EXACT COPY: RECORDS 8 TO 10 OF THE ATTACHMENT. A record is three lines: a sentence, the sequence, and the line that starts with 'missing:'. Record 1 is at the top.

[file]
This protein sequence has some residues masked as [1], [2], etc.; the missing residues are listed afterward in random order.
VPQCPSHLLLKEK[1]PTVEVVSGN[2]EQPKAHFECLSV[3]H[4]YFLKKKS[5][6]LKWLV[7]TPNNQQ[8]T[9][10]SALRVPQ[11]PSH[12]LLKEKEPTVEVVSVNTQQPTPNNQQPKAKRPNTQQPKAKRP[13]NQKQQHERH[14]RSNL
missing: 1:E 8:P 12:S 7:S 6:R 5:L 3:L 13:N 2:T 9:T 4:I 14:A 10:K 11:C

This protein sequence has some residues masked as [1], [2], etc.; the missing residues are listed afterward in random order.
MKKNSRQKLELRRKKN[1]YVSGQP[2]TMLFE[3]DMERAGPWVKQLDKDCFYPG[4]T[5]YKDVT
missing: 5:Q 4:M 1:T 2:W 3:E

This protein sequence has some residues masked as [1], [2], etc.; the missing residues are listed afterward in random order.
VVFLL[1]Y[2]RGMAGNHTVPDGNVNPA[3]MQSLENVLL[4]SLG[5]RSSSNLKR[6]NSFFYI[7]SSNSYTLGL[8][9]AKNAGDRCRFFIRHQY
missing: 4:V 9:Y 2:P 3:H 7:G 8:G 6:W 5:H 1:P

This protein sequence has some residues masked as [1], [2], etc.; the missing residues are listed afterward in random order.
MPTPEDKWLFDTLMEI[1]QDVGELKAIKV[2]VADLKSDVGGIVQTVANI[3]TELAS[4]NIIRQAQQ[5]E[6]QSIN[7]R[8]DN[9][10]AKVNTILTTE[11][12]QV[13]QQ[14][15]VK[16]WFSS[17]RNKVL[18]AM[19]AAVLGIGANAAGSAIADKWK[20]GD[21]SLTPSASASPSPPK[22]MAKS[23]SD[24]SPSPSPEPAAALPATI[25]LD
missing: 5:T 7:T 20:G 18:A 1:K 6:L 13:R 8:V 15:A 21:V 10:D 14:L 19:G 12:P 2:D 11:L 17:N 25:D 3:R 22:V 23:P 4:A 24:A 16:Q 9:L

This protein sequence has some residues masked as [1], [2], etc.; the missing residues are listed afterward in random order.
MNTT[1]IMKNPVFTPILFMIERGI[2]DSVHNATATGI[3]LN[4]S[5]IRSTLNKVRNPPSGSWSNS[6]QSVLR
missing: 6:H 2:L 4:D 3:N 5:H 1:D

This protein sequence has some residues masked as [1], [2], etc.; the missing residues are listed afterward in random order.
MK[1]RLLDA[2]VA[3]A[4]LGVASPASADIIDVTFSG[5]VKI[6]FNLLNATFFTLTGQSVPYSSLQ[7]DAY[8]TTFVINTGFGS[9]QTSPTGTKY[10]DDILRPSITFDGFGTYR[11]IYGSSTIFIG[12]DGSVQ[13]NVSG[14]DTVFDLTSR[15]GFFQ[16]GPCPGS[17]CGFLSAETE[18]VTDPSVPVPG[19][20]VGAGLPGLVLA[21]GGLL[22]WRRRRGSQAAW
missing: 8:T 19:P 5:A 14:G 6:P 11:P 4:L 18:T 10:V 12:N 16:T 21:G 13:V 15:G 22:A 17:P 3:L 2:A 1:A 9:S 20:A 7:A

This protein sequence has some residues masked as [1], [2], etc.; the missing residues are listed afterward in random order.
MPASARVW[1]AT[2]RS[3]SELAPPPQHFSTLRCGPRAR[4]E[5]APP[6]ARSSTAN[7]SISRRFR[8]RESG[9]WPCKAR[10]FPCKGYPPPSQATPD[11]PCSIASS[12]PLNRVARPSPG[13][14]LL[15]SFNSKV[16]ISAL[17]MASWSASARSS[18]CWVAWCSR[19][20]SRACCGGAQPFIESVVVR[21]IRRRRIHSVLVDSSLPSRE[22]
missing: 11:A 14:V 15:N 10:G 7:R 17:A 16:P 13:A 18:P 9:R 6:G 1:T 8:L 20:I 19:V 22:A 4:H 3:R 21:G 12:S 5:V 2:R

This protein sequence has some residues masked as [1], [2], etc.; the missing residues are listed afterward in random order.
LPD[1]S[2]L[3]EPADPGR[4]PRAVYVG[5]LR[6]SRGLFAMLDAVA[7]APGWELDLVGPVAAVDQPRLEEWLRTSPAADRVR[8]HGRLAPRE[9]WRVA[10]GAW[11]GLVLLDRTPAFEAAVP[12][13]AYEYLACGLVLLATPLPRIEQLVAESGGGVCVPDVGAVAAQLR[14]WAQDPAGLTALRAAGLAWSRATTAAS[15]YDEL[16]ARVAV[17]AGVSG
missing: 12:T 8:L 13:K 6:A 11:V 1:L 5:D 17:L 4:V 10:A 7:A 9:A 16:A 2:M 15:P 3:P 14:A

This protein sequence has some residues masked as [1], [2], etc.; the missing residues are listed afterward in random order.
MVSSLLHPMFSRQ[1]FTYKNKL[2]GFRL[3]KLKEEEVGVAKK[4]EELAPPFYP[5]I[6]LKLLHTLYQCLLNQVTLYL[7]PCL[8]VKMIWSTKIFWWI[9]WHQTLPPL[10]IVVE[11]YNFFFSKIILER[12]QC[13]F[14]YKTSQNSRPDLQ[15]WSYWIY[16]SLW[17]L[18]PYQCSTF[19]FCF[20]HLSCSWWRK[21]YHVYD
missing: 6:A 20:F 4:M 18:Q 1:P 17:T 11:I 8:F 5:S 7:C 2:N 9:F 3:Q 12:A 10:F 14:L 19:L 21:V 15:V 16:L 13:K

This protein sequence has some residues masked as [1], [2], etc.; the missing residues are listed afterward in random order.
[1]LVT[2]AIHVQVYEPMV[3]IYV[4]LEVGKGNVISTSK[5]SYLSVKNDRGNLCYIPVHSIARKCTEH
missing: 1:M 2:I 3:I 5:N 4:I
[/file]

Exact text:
This protein sequence has some residues masked as [1], [2], etc.; the missing residues are listed afterward in random order.
LPD[1]S[2]L[3]EPADPGR[4]PRAVYVG[5]LR[6]SRGLFAMLDAVA[7]APGWELDLVGPVAAVDQPRLEEWLRTSPAADRVR[8]HGRLAPRE[9]WRVA[10]GAW[11]GLVLLDRTPAFEAAVP[12][13]AYEYLACGLVLLATPLPRIEQLVAESGGGVCVPDVGAVAAQLR[14]WAQDPAGLTALRAAGLAWSRATTAAS[15]YDEL[16]ARVAV[17]AGVSG
missing: 12:T 8:L 13:K 6:A 11:V 1:L 5:D 17:L 4:V 10:A 7:A 9:A 16:A 2:M 15:P 3:P 14:A

This protein sequence has some residues masked as [1], [2], etc.; the missing residues are listed afterward in random order.
MVSSLLHPMFSRQ[1]FTYKNKL[2]GFRL[3]KLKEEEVGVAKK[4]EELAPPFYP[5]I[6]LKLLHTLYQCLLNQVTLYL[7]PCL[8]VKMIWSTKIFWWI[9]WHQTLPPL[10]IVVE[11]YNFFFSKIILER[12]QC[13]F[14]YKTSQNSRPDLQ[15]WSYWIY[16]SLW[17]L[18]PYQCSTF[19]FCF[20]HLSCSWWRK[21]YHVYD
missing: 6:A 20:F 4:M 18:Q 1:P 17:T 11:I 8:F 5:S 7:C 2:N 9:F 3:Q 12:A 10:F 14:L 19:L 21:V 15:V 16:L 13:K

This protein sequence has some residues masked as [1], [2], etc.; the missing residues are listed afterward in random order.
[1]LVT[2]AIHVQVYEPMV[3]IYV[4]LEVGKGNVISTSK[5]SYLSVKNDRGNLCYIPVHSIARKCTEH
missing: 1:M 2:I 3:I 5:N 4:I